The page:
By Jay Bemis | Advertising Systems Inc.
Marketers looking for key sales strategies for 2022 need not check their lists, nor do they need to check those lists twice.
They should just look down the hot trail that represents booming digital-advertising sales, which will grow by nearly 50% over the next four years, topping $300 billion in the US by 2025, according to a report released last week.
“US digital ad spending is surging thanks to increased investments in video, connected TV (CTV), and ecommerce ads, as well as growing use of programmatic channels,” the report from eMarketer proclaims.
Experts at eMarketer say spending on digital ads will climb to $211 billion by the end of this year, up from $152.7 billion in digital-ad sales in 2020. When sales climb past the $300-billion mark in 2025, they will represent more than three-quarters of all media spending, eMarketer predicts.
“Digital has eclipsed all other forms of advertising, and it has also outperformed our expectations several times in the past couple of years,” the report’s authors concluded with a satisfying sigh.
Video, Connected TV Key Drivers in Digital-Ad Frenzy
Connected TV (think streaming services connected to the internet, a la Hulu, YouTube TV and ESPN+) has become a much more attractive choice for advertisers than linear TV (think cable, cords and dishes), thanks to CTV’s ad targeting and measuring capabilities, notes another recent report, this one from Digiday and MNTN.
Among 120 marketers polled for that report, 58% said they have shifted budget from linear TV efforts to CTV.
“This isn’t all too surprising, since viewers have been making that same shift — watching less linear TV and more streaming television — for years now,” the report said. “What may be surprising is that 41% of marketers said they are shifting budget from their paid social media channels.”
One possible reason for that social-to-CTV budget shifting is Apple’s recent iOS 14 change, which asked users to opt-in to mobile app data tracking, Digiday/MNTN said.
“Social media relies heavily on mobile apps to fuel their advertising businesses, and Apple’s privacy changes saw a low percentage of users opt-in to the tracking. Worldwide opt-in rates were only 11% when the change went into effect in April 2021, and have not improved much since, seeing only 21% opt-in as of September.”
CTV digital ad investments, meanwhile, are proving to offer better tracking of ad performance.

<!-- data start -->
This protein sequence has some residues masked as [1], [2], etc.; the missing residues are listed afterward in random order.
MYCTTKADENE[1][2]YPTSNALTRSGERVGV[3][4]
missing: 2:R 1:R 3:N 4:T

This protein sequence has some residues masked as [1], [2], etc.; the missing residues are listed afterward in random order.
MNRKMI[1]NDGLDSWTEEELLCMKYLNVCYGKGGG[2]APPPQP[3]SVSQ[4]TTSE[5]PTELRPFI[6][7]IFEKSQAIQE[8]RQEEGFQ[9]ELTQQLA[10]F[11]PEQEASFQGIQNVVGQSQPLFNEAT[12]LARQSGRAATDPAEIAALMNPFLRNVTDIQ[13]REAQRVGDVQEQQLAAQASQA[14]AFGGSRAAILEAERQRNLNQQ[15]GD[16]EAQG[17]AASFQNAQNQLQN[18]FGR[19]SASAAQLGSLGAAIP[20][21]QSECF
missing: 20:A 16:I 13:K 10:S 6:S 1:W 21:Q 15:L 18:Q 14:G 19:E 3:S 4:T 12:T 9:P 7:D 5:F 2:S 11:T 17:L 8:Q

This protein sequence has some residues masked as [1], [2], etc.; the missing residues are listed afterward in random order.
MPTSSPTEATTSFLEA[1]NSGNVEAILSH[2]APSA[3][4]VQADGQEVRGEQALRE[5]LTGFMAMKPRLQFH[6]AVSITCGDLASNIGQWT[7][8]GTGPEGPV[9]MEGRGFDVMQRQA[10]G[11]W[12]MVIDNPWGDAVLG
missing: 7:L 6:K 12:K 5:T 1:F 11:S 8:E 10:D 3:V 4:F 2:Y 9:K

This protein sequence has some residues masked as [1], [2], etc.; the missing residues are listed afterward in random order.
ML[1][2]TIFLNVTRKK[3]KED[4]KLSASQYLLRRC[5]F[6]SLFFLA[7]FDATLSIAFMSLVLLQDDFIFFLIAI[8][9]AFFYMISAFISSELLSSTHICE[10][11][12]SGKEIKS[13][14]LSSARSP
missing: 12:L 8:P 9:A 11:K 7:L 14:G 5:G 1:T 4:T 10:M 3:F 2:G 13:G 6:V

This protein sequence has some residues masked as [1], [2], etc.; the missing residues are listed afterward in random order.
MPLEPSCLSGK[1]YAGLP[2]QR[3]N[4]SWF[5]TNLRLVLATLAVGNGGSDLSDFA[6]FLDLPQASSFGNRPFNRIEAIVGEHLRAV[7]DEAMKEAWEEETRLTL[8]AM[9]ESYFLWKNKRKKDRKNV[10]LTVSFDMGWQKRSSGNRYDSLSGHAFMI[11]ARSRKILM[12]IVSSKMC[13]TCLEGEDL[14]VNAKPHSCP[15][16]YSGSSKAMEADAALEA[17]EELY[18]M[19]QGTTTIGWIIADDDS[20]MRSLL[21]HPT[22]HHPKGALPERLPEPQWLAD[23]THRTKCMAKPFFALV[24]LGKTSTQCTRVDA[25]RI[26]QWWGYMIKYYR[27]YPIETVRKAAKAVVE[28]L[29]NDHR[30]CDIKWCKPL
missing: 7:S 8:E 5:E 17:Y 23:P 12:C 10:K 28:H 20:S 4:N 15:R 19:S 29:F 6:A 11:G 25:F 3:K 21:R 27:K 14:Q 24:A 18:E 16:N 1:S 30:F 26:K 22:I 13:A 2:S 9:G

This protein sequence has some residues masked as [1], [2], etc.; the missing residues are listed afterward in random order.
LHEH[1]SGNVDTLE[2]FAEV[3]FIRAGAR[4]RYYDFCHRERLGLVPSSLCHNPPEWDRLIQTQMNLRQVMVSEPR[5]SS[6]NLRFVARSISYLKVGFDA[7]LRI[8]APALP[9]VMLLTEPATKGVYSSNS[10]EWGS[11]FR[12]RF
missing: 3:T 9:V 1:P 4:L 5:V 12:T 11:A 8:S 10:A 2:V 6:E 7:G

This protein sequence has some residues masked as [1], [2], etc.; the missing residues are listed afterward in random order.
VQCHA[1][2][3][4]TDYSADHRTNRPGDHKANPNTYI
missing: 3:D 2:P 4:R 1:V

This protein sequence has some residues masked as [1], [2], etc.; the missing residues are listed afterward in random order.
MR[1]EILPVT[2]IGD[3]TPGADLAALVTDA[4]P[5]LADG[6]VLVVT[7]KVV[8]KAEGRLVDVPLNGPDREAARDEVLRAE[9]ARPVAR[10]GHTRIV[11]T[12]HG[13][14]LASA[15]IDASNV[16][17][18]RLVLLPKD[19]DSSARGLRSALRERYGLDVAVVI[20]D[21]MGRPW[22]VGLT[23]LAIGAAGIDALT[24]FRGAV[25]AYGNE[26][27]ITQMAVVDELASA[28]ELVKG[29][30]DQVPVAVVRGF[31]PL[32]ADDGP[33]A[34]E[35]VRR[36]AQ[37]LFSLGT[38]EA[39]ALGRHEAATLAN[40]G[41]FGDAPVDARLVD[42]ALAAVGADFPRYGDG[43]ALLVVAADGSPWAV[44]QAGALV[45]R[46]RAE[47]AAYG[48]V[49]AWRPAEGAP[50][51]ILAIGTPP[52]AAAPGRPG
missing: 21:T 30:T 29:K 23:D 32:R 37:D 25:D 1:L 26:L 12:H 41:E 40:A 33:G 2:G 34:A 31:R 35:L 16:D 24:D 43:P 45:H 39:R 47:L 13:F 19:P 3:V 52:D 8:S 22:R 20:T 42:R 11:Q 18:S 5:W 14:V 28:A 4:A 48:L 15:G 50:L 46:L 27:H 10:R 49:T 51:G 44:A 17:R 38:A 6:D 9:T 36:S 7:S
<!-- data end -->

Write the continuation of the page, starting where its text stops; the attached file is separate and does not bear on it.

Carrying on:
“Now you can do more advanced targeting and actually measure the effectiveness, testing and basing actions on actual data that can be tracked in close to real time,” said Alexa Tierney, senior director of customer success at MNTN.
“It’s really the marriage of two worlds.”
Just a few years ago, she said, linear TV still captured a good deal of advertisers’ attention while they took a wait-and-see approach on CTV.
“Now, in the past year, CTV in the marketing mix has become something that’s no longer a question of, ‘Should I run CTV?’, but, ‘How and where am I running CTV, and what am I doing with it?’”
Pick a Good Digital-Ad Tracking Partner
Three-quarters of the recent Digiday/MNTN respondents indicated they were partnering with third-party technology vendors to gain expertise in measuring CTV ad performance across the digital-ad landscape. Close to 60% say they will use both outside technology partners and in-house teams.
Picking the right ad agency for your business will be key to tracking CTV’s future digital performance, the report’s authors said.
“A good CTV partner has a platform that’s built to open up the entire spectrum of CTV’s opportunities,” said Hooman Javidan-Nejad, director of performance marketing at MNTN.
“They should offer a suite of audience targeting options, which include access to first- and third-party audiences. They should offer a wide range of objectives and goals that marketers can pin success to, not just awareness-focused goals, but direct-response ones, like return on ad spend and cost per acquisition.
“And, they need to provide measurements that can track metrics that show how viewers engage with their ads.”